Deputy minister rebuts companies’ allegations of delayed tax scrutiny

By Anh Tran    December 12, 2018 | 04:09 pm GMT+7
Deputy minister rebuts companies’ allegations of delayed tax scrutiny
A survey by market research firm Vietnam Report released in October shows 42.9 percent of respondents said tax burden was the biggest concern. Photo by VnExpress

The finance ministry has rejected businesses’ claim a shortage of tax officials to carry out timely annual tax inspections is causing them trouble.

Kenneth Atkinson, chairman of the British Business Group Vietnam, said companies are having to pay late tax payment penalties because the tax office is unable to carry out annual tax inspections in a timely fashion.

"The under resourcing of the tax and customs departments often means that inspections take place late and up to five years after the reporting period," Atkinson said at the recent Vietnam Business Forum (VBF).

"Where there are genuine administrative errors, which are not challenged for up to five years, the administrative fines and late payment penalties are unfair and onerous."

But Deputy Minister of Finance Vu Thi Mai rejected his claim, saying tax officials will make inspections only on companies which show "tax risks".

By risks she was referring to inaccurate tax returns, whether deliberate or unintentional.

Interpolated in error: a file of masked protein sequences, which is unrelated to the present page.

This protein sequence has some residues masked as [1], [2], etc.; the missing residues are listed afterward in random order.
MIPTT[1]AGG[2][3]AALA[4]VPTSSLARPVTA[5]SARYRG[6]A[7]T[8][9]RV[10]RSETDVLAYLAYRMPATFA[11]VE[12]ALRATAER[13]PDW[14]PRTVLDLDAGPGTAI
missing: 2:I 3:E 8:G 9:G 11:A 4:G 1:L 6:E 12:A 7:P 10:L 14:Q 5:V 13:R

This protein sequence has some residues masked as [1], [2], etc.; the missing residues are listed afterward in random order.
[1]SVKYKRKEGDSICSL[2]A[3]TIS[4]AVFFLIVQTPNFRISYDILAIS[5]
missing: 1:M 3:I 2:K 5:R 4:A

"Tax offices’ principle is to carry out tax scrutiny and inspections of all those enterprises that show tax risks," she told the forum.

"Such a mechanism is deployed in advanced countries. So we would like to urge enterprises to update themselves on new policies in time to ensure compliance."

Atkinson said the penalty for late payment is collected at an interest rate of approximately 20 percent per annum, which when calculated for five years more than doubles the original amount due.

"International companies do have a feeling of injustice of being required to pay these fines and penalties when the cause is completely outside of their control having lodged the papers in a correct and timely fashion."

In a paper it presented, the British Business Group Vietnam proposed the creation of an independent body which can hear appeals from taxpayers against fines and penalties.

 
 
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